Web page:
Exposure to imidacloprid, an agricultural insecticide, at environmentally-relevant concentrations in food or water, leaves both crustaceans and molluscs vulnerable to insecticides, weakening their immune system and leaving them susceptible to disease. (2020-08-24)

Study explores the association of malaria, HIV with anemia during pregnancy
Pregnant women from sub-Saharan Africa with malaria and human immunodeficiency virus (HIV) have a higher prevalence of anemia than pregnant women without infections, according to Penn State College of Medicine researchers. The findings may have implications for reducing the risk of death in pregnant women and preventing low birth weights and neurocognitive impairment in their children as a result of anemia. (2020-08-14)

The mystery of the less deadly mosquito nets
Research published in Nature Communications shows that insecticide-treated mosquito nets, the mainstay in the global battle against malaria, are not providing the protection they once did - and scientists say that's a cause for serious concern in tropical and subtropical countries around the globe. (2020-07-28)

Pesticides can protect crops from hydrophobic pollutants
Researchers have revealed that commercial pesticides can be applied to crops in the Cucurbitaceae family to decrease their accumulation of hydrophobic pollutants, thereby improving crop safety. The team developed two approaches to control the functions of plant proteins related to the transport of hydrophobic pollutants. These findings will lead to these new functions of pesticides being utilized in agriculture, enabling safer crops to be produced. (2020-07-27)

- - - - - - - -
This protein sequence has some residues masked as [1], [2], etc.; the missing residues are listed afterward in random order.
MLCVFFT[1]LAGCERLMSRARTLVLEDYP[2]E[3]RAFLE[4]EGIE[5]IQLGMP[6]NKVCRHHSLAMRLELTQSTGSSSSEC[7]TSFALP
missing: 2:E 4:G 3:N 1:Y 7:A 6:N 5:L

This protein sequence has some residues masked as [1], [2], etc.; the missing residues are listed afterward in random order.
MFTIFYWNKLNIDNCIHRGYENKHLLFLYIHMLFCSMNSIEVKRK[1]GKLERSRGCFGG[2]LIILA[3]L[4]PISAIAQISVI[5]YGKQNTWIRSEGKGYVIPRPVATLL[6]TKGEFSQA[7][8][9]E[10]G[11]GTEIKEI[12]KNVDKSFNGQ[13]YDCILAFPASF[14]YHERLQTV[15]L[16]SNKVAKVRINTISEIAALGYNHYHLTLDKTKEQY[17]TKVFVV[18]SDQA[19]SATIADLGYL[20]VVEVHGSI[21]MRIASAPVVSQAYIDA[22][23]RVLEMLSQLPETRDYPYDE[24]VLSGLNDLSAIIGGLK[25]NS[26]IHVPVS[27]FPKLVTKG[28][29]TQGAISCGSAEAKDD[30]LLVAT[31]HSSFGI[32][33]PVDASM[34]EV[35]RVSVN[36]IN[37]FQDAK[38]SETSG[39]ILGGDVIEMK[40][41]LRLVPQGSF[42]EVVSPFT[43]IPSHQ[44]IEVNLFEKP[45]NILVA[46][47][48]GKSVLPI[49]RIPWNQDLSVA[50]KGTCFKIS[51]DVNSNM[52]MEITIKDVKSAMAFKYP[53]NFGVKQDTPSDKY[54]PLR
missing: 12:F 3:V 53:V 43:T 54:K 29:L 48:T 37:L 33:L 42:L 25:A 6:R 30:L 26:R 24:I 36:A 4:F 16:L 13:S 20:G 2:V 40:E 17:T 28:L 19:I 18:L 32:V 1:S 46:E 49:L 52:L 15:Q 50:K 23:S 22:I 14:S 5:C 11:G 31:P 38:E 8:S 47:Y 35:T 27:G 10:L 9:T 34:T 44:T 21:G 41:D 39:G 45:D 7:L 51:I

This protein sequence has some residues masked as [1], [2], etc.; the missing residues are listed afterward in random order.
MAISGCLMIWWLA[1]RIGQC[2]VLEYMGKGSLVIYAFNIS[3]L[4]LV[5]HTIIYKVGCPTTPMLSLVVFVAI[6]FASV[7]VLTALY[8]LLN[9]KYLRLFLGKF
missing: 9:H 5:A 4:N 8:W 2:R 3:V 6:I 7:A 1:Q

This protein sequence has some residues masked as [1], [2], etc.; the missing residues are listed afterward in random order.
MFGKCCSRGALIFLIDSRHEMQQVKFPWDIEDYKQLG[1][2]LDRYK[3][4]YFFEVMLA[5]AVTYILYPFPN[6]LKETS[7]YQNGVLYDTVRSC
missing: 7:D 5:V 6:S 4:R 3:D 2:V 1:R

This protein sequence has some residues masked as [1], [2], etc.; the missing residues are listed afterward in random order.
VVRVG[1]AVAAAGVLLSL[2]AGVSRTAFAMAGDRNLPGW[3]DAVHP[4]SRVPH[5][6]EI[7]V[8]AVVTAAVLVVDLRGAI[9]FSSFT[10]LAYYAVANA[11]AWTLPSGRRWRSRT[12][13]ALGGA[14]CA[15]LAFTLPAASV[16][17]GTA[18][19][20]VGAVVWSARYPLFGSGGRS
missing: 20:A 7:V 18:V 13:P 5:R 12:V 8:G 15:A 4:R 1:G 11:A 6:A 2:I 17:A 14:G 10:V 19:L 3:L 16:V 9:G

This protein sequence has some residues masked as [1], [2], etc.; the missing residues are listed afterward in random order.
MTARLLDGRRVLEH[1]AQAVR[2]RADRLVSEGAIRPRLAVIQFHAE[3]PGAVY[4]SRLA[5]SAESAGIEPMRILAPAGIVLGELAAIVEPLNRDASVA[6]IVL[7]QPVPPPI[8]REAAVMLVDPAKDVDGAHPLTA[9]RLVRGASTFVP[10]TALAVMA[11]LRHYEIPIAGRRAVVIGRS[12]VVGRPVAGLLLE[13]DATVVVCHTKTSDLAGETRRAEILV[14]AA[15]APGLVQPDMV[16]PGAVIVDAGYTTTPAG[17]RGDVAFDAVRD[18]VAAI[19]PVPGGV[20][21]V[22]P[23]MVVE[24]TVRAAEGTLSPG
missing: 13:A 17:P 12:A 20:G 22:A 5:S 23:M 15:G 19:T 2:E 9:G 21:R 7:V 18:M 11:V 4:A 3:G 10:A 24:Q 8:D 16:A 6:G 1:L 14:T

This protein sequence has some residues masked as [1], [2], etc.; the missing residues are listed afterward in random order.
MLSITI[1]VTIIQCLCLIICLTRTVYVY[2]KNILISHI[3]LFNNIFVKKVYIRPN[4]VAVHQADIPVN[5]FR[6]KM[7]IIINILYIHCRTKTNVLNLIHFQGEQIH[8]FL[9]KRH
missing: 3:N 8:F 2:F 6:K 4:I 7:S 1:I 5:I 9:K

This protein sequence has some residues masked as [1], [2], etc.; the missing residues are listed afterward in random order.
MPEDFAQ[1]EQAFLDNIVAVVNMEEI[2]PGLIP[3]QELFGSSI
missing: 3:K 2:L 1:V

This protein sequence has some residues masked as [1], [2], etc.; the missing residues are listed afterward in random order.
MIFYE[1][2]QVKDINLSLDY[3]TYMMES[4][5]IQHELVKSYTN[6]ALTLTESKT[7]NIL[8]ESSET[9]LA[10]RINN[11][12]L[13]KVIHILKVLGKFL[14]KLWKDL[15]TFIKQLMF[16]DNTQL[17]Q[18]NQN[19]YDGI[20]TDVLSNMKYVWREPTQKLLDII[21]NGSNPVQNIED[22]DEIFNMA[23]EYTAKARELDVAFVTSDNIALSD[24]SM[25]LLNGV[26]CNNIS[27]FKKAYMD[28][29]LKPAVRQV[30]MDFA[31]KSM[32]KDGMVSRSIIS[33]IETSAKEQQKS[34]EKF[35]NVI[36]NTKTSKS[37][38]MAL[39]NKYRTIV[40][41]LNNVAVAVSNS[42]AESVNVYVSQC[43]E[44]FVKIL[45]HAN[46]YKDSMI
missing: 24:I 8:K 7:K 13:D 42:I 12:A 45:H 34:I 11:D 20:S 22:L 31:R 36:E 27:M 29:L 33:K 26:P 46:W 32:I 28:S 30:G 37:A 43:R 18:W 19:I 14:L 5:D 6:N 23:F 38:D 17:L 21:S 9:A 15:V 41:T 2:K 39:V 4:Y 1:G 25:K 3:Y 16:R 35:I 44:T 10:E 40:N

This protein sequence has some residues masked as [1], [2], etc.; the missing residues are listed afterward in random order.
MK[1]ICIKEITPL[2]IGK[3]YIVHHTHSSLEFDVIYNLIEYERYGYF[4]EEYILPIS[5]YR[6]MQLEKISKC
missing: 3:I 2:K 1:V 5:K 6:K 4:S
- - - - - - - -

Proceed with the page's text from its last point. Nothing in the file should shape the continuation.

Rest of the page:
Volcanic glass spray shows promise in controlling mosquitoes
An indoor residual spray made by combining a type of volcanic glass with water showed effective control of mosquitoes that carry malaria, according to a new study. The findings could be useful in reducing disease-carrying mosquito populations - and the risk of malaria - in Africa. (2020-06-05)

Malaria risk is highest in early evening, study finds
Wide-scale use of insecticide-treated bed nets has led to substantial declines in global incidences of malaria in recent years. As a result, mosquitos have been shifting their biting times to earlier in the evening and later in the morning. In a new study, an international team of researchers has found that mosquitoes are most likely to transmit malaria in the early evening, when people are exposed, then at midnight, when people are protected by bed nets, or in the morning. (2020-05-04)